And Halmer, come from his first mass,

Lately baptized, a Dane.

But like one man in armour

Those hundreds trod the field,

From red Arabia to the Tyne

The earth had heard that marching-line,

Since the cry on the hill Capitoline,

And the fall of the golden shield.

And the earth shook and the King stood still

Under the greenwood bough,

And the smoking cake lay at his feet

And the blow was on his brow.

Then Alfred laughed out suddenly,

Like thunder in the spring,

Till shook aloud the lintel-beams,

And the squirrels stirred in dusty dreams,

And the startled birds went up in streams,

For the laughter of the King.

And the beasts of the earth and the birds looked down,

In a wild solemnity,

On a stranger sight than a sylph or elf,

On one man laughing at himself

Under the greenwood tree —

The giant laughter of Christian men

That roars through a thousand tales,

Where greed is an ape and pride is an ass,

And Jack’s away with his master’s lass,

And the miser is banged with all his brass,

The farmer with all his flails;

Tales that tumble and tales that trick,

Yet end not all in scorning —

Of kings and clowns in a merry plight,

And the clock gone wrong and the world gone right,

That the mummers sing upon Christmas night

And Christmas Day in the morning.

“Now here is a good warrant,”

Cried Alfred, “by my sword;

For he that is struck for an ill servant

Should be a kind lord.

“He that has been a servant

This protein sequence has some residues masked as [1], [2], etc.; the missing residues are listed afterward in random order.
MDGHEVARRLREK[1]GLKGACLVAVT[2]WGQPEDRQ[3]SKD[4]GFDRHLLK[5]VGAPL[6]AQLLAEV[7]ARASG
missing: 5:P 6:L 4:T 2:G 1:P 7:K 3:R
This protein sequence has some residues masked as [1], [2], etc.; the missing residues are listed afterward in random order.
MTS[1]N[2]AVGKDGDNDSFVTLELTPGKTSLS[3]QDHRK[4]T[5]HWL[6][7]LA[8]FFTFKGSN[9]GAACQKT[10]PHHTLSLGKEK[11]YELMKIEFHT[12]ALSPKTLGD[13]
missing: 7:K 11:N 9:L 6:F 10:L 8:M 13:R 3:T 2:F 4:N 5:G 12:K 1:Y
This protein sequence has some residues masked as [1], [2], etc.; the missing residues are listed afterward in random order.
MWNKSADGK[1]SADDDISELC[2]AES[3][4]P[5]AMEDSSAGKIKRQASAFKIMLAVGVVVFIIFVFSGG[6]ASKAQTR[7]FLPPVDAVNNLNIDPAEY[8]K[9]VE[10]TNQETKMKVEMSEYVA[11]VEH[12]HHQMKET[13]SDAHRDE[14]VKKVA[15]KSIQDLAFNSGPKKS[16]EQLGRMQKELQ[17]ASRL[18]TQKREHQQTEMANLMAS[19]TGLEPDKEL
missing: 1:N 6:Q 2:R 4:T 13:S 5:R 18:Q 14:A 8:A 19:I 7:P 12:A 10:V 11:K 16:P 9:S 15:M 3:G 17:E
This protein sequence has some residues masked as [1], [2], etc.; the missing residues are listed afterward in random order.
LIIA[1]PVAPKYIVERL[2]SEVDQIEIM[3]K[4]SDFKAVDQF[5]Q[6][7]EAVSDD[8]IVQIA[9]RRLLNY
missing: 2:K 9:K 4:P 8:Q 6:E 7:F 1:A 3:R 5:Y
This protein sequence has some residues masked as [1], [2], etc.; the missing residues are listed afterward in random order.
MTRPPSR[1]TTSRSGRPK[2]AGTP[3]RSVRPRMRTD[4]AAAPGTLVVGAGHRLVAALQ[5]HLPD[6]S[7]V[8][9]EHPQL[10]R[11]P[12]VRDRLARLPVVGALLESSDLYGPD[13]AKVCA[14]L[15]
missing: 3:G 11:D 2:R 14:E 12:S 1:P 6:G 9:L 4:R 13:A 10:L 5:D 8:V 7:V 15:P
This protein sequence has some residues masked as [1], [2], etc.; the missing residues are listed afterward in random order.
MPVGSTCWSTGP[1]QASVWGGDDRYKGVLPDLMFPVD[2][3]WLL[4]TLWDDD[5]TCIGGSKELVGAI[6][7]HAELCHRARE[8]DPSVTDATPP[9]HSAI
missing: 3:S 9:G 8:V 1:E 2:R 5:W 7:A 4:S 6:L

Knows more than priests and kings,

But he that has been an ill servant,

He knows all earthly things.

“Pride flings frail palaces at the sky,

As a man flings up sand,

But the firm feet of humility

Take hold of heavy land.

“Pride juggles with her toppling towers,

They strike the sun and cease,

But the firm feet of humility

They grip the ground like trees.

“He that hath failed in a little thing

Hath a sign upon the brow;

And the Earls of the Great Army

Have no such seal to show.

“The red print on my forehead,

Small flame for a red star,

In the van of the violent marching, then

When the sky is torn of the trumpets ten,

And the hands of the happy howling men

Fling wide the gates of war.

“This blow that I return not

Ten times will I return

On kings and earls of all degree,

And armies wide as empires be

Shall slide like landslips to the sea

If the red star burn.

“One man shall drive a hundred,

As the dead kings drave;

Before me rocking hosts be riven,

And battering cohorts backwards driven,

For I am the first king known of Heaven

That has been struck like a slave.

“Up on the old white road, brothers,

Up on the Roman walls!

For this is the night of the drawing of swords,

And the tainted tower of the heathen hordes

Leans to our hammers, fires and cords,

Leans a little and falls.

“Follow the star that lives and leaps,

Follow the sword that sings,

For we go gathering heathen men,

A terrible harvest, ten by ten,

As the wrath of the last red autumn — then

When Christ reaps down the kings.

“Follow a light that leaps and spins,

Follow the fire unfurled!

For riseth up against realm and rod,

A thing forgotten, a thing downtrod,

The last lost giant, even God,

Is risen against the world.”

Roaring they went o’er the Roman wall,

And roaring up the lane,

Their torches tossed a ladder of fire,

Higher their hymn was heard and higher,

More sweet for hate and for heart’s desire,

And up in the northern scrub and brier,

They fell upon the Dane.

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Last updated Thursday, March 13, 2014 at 21:30